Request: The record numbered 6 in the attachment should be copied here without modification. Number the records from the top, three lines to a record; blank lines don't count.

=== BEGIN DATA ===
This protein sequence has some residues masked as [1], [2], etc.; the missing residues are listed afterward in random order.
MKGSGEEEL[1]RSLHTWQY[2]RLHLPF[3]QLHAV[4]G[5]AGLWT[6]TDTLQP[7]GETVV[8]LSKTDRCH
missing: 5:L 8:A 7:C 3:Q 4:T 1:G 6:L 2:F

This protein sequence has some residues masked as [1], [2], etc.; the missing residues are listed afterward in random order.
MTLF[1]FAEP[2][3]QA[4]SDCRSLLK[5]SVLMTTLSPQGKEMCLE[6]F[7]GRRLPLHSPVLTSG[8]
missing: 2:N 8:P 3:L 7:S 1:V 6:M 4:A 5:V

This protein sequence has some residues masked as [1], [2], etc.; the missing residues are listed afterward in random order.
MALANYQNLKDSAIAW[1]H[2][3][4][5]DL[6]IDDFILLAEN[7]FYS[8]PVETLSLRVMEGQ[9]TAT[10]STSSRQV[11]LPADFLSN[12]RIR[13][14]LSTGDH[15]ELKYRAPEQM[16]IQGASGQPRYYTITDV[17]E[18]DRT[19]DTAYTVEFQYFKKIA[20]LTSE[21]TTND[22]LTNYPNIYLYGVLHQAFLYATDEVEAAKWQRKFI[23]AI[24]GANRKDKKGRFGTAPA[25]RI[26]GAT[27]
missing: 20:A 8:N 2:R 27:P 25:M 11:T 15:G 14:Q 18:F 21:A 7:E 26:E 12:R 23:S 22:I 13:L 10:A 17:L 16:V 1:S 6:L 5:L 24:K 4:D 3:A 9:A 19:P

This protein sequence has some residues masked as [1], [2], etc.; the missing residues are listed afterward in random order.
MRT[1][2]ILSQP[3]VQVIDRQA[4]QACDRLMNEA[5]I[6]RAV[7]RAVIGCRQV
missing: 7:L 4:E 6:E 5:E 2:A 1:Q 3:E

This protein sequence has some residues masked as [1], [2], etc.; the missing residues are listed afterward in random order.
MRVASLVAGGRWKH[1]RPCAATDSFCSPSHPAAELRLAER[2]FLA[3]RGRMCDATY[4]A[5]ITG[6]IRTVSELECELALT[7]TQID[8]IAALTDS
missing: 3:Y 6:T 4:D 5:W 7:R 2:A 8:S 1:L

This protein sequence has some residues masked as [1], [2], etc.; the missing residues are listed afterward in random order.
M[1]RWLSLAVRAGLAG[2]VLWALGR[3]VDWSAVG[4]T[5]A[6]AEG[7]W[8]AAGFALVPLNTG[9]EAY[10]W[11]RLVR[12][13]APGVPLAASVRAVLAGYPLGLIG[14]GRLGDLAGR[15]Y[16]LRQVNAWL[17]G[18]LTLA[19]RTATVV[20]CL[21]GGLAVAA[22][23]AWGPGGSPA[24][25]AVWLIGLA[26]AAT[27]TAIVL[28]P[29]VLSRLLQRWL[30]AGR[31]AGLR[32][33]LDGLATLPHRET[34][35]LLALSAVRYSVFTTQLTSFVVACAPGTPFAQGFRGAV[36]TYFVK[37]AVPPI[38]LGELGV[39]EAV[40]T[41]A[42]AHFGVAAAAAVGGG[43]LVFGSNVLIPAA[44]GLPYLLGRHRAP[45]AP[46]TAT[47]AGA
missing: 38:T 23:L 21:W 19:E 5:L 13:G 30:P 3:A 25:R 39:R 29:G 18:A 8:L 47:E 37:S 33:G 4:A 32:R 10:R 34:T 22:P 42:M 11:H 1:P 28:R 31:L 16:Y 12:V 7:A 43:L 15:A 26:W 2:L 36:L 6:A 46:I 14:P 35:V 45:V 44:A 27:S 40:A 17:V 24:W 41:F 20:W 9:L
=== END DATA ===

This protein sequence has some residues masked as [1], [2], etc.; the missing residues are listed afterward in random order.
M[1]RWLSLAVRAGLAG[2]VLWALGR[3]VDWSAVG[4]T[5]A[6]AEG[7]W[8]AAGFALVPLNTG[9]EAY[10]W[11]RLVR[12][13]APGVPLAASVRAVLAGYPLGLIG[14]GRLGDLAGR[15]Y[16]LRQVNAWL[17]G[18]LTLA[19]RTATVV[20]CL[21]GGLAVAA[22][23]AWGPGGSPA[24][25]AVWLIGLA[26]AAT[27]TAIVL[28]P[29]VLSRLLQRWL[30]AGR[31]AGLR[32][33]LDGLATLPHRET[34][35]LLALSAVRYSVFTTQLTSFVVACAPGTPFAQGFRGAV[36]TYFVK[37]AVPPI[38]LGELGV[39]EAV[40]T[41]A[42]AHFGVAAAAAVGGG[43]LVFGSNVLIPAA[44]GLPYLLGRHRAP[45]AP[46]TAT[47]AGA
missing: 38:T 23:L 21:W 19:E 5:L 13:G 30:P 3:A 25:R 39:R 29:G 18:A 8:L 47:E 37:S 33:G 4:A 32:R 10:R 34:T 22:P 42:M 11:H 1:P 28:R 31:L 16:Y 12:V 7:A 43:L 15:A 26:W 2:L 36:L 6:A 46:I 14:P 35:V 45:V 44:A 27:S 40:A 17:V 24:W 41:F 20:W 9:L